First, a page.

So now that I’ve convinced you that you not only like stuffing, but that you need stuffing, let me tell you about my husband’s latest grand design (featuring all four major food groups): Sausage and quince stuffing. Yessir.

Baked in that warm, fatty crevice that is the inside of a beautifully brined chicken, the stuffing’s many flavors — sweet and savory — mingle to create a stuffing piece de resistance. I’m a savory stuffing kind of gal, so I enjoyed the aroma and earthiness of the fresh herbs and sweet Italian sausage. But the nuggets of quince were wonderful players in this ouevre, and added their sweet song to its soaring medley. It was like a stuffing symphony arranged on the molars of my gaping maw.

Am I waxing poetic (and silly) about stuffing? Sue me. If you’d had it, you’d be spouting verse, too. And if stuffing can be a muse, I think you’ll agree, it must be damn good stuffing. (Not to mention the chicken. Oh, the chicken…. But that’s enough swooning for one post, don’t you think?)

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Cookies soft like a cloud… crème fraîche clouds

November 19, 2006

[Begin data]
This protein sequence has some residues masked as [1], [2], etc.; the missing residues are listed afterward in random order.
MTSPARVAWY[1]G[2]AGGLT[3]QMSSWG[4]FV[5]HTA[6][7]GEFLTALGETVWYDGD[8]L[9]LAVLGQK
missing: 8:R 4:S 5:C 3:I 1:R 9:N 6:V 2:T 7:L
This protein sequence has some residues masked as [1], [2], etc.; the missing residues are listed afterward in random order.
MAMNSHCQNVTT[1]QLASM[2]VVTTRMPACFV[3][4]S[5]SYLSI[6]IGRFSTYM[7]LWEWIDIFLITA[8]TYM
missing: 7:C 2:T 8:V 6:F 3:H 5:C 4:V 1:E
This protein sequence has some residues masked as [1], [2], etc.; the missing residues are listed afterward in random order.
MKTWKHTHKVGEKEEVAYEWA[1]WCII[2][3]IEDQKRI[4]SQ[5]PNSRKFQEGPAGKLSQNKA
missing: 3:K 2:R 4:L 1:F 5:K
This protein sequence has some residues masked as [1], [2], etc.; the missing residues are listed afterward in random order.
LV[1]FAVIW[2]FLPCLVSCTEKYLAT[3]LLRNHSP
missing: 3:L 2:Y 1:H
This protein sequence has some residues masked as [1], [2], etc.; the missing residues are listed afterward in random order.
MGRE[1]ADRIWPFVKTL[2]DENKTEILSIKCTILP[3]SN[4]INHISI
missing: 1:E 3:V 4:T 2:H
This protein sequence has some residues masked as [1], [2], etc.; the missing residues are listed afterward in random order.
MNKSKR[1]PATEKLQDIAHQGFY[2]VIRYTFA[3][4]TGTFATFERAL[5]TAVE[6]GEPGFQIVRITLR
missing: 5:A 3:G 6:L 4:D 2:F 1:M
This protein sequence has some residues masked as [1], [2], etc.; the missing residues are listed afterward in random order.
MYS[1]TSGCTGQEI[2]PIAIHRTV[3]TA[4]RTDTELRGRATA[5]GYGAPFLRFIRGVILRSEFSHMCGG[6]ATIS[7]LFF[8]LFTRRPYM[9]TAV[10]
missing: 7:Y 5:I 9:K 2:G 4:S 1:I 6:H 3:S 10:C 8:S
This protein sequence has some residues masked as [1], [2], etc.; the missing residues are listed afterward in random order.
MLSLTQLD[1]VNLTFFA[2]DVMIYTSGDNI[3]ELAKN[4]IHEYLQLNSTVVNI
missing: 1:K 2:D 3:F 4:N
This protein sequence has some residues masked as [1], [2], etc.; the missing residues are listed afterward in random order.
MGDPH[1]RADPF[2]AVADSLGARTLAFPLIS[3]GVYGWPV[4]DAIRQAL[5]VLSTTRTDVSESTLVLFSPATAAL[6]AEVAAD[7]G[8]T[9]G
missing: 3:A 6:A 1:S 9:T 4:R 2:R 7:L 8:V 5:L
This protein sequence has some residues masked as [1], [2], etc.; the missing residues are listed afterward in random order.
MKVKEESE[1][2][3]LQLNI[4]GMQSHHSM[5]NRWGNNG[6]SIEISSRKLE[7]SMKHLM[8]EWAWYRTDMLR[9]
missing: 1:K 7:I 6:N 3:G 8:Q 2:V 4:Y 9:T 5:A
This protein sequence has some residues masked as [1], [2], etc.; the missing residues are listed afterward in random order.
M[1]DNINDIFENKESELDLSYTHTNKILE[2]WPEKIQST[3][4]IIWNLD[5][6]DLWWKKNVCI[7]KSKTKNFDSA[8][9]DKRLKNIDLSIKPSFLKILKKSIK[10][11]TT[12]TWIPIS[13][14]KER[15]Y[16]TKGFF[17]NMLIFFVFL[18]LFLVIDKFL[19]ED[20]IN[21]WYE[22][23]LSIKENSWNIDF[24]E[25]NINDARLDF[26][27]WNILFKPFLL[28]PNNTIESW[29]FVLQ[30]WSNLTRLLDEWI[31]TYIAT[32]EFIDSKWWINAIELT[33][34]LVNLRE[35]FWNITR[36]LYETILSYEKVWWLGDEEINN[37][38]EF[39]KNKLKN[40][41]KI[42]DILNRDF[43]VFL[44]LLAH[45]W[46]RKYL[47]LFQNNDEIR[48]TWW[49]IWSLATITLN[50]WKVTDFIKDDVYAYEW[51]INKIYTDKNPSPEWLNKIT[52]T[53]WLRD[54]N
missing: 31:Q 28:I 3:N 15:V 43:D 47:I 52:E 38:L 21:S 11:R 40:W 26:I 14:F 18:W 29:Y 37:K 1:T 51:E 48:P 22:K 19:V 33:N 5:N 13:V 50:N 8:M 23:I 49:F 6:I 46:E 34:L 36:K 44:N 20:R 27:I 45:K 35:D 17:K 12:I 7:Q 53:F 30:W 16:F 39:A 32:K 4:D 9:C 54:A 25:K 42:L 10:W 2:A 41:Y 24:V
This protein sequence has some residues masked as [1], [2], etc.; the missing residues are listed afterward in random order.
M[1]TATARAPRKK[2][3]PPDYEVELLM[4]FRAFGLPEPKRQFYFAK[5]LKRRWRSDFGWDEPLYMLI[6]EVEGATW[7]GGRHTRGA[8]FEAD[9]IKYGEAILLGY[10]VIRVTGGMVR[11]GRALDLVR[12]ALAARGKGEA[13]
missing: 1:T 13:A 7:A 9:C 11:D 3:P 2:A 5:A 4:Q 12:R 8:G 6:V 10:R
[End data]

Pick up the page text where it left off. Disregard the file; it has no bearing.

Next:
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Mmmm….. Cookies.

I’m all about a cookie’s taste. I don’t care for those fussy, frosting-laden creations, even if the resultant cookie is beautiful enough to merit hanging on our bathroom’s walls. Give me a humble, tasty cookie any day.

Well, these cookies fill the bill. They’re humble… little dollops of drop cookie that take abstract shape depending on the shape of your spoon and the tilt of your oven rack. Their only attempt to fit in at a fancy-dress party is an optional sprinkling of colored sugar over their uneven, pillowy tops. And they’re tasty; they have a wonderful, springy, cake-like texture and subdued sweetness that is complemented by a breath of nutmeg. They’re beautiful, moist and slightly spicy cookies that can be devoured by the fistful.

My mom always made these sour cream sugar cookies around Christmas time (they were then sprinkled with the obligatory red and green colored sugar), using a recipe drawn from a much dog-earred and crumbling, hand-written local cookbook. Once my husband tasted these cookies, he became a huge fan and would demand that I make them whenever we had sour cream, sugar, eggs, flour and nutmeg on hand. Which is not an infrequent occurrence.